How Is Noise Level Measured?

There are two ways to assess noise levels: intensity and loudness.

Sound Intensity

The intensity of a sound is measured in decibels (dB). The decibel scale is logarithmic, meaning that the sound’s intensity grows rapidly compared to the number of decibels.

For example, a sound at 40 dB (such as a refrigerator) will be ten times as intense as a soft whisper, which is around 30 dB, and 100 times louder than a ticking watch at 20 dB.

Sound Loudness

The loudness of a sound is defined according to how loud it sounds to the person experiencing it.

The difference here is that, in a quiet room, a relatively low-intensity sound could sound very loud (think dripping tap in the middle of the night).

Closeup on the head of a faucet with a water droplet dripping off

Whereas an intense sound, such as someone shouting, might not seem very loud if you hear it at a live concert with loud music blaring.

Example Sound Intensities

Here are a few examples of different sounds and their levels measured in decibels to provide some context:

Type of SoundApproximate Sound Level in Decibels
The softest sound audible to the human ear0
A whisper20
Background noise in a library30
Light rain40
Normal speech50
Power tools90
Rock concert110
Ambulance siren130
Jet engine taking off140
The chest begins to vibrate150
Eardrum bursts160

From the description of the decibel scale and the examples above, you can see that a reduction in noise of 10 dB is very significant.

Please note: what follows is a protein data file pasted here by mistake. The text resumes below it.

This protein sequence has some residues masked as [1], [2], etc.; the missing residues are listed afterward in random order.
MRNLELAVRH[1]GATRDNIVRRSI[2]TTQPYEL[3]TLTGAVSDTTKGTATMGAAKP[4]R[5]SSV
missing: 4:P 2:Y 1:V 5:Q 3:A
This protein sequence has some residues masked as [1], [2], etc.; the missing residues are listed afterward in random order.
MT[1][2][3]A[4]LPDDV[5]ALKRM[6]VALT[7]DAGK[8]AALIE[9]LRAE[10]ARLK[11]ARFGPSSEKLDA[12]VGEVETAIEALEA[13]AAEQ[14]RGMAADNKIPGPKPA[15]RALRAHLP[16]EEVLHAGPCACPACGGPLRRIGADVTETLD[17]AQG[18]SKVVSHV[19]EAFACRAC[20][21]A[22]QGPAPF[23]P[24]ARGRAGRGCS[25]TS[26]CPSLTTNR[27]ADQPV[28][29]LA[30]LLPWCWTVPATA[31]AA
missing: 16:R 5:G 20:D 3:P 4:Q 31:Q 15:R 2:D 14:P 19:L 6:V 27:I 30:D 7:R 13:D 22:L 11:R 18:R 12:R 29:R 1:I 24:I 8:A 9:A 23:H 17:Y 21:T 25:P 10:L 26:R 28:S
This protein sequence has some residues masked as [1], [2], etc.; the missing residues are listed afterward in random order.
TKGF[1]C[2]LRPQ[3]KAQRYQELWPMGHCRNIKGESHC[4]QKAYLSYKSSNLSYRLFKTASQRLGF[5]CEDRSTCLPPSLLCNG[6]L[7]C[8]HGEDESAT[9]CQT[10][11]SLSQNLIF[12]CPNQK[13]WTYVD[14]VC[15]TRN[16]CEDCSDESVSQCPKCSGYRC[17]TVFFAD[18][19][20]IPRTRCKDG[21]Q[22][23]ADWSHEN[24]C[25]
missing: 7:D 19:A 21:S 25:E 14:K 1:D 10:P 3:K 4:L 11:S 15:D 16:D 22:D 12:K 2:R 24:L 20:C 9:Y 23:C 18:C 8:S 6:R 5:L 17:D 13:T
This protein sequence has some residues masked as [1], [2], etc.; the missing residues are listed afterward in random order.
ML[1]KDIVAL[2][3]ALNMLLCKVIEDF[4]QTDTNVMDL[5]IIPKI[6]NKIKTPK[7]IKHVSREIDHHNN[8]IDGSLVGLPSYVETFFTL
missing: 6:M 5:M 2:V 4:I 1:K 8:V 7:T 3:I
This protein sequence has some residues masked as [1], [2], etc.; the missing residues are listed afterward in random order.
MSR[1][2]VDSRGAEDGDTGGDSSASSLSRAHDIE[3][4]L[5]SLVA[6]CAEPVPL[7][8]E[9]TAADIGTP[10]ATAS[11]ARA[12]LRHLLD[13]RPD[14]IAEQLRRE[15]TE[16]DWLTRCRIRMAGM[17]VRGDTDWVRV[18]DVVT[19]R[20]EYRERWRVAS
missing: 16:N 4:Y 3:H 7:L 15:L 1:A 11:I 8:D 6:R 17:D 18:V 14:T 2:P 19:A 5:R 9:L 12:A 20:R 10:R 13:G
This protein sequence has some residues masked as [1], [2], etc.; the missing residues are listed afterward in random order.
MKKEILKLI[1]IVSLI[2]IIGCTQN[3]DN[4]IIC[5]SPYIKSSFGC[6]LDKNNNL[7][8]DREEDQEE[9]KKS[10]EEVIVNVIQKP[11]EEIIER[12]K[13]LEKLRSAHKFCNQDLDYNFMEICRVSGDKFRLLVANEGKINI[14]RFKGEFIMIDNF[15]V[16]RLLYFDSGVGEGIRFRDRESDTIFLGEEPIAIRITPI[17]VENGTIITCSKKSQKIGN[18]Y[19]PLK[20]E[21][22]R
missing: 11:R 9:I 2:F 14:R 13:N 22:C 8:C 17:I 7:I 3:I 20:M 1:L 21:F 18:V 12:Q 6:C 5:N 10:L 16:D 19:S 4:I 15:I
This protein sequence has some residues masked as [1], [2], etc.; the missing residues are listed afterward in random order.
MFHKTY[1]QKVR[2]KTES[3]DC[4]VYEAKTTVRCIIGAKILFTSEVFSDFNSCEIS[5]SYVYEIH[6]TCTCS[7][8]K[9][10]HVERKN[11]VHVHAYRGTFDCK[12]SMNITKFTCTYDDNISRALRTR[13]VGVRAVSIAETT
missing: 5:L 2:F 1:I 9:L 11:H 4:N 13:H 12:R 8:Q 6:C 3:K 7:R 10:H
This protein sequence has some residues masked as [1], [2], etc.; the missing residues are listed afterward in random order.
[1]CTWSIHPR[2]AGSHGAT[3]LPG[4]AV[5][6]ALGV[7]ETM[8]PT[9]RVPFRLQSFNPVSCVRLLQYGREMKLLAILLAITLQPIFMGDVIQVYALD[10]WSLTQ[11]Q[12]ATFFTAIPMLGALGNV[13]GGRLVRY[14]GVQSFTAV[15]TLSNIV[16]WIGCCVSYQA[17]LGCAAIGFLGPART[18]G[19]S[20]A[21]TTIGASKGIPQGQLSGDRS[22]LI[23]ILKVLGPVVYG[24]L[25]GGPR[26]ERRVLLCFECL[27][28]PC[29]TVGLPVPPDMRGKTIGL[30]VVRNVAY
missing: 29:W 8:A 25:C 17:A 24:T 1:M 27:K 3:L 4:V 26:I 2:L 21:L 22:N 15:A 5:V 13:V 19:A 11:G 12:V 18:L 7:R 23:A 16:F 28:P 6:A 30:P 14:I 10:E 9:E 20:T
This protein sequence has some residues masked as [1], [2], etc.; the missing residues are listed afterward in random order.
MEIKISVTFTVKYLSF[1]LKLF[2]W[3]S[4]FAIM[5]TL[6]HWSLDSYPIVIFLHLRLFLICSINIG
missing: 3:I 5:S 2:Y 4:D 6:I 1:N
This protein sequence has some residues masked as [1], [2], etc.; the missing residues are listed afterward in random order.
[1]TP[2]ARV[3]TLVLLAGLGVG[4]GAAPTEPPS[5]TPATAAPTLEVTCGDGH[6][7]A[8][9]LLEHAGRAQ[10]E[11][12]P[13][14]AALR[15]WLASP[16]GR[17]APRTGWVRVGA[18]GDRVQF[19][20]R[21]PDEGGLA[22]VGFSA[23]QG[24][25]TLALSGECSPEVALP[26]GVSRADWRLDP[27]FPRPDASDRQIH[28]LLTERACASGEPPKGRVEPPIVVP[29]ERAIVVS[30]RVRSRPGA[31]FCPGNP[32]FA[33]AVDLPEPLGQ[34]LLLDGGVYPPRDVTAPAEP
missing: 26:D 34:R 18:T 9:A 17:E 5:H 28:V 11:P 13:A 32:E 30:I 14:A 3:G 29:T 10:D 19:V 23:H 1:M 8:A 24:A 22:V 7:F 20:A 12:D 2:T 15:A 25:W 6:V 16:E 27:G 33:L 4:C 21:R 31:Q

Bear this in mind later when we talk about the relative performance of different types of sound insulation.

What Is Soundproofing?

Soundproofing is a means to cut down the transmission of sound waves through a wall, ceiling, or a building’s fixtures and fittings. Before we get into the different types of insulation and how good they are at soundproofing your room, let’s set some realistic expectations.

Closeup on the texture or pyramid-style foam soundproofing on the interior wall of a home from the edge of the piece

There are a lot of misconceptions about soundproofing, and the most serious one is the word itself. Although everyone calls it sound-proofing, it’s something of a misnomer because you can never fully soundproof a room.

People in the sound insulation business spend a lot of time managing their customers’ expectations. But unfortunately, no matter how well you follow best practices for mitigating the transmission of noise through the walls, floor, and ceilings, you can never isolate it completely.

All you can do is mitigate the factors that cause noise transmission and hope you’ve done enough to reduce the nuisance to acceptable levels. The good news is that often, this is sufficient.

So, what factors allow noise into your home from a neighboring property or an adjoining room in the same house?

Types of Noise That Can Cause Nuisance

The different types of noise that can cause a nuisance to householders come in three basic categories, including:

  • Airborne noise
  • Impact noise
  • Flanking noise

Airborne Noise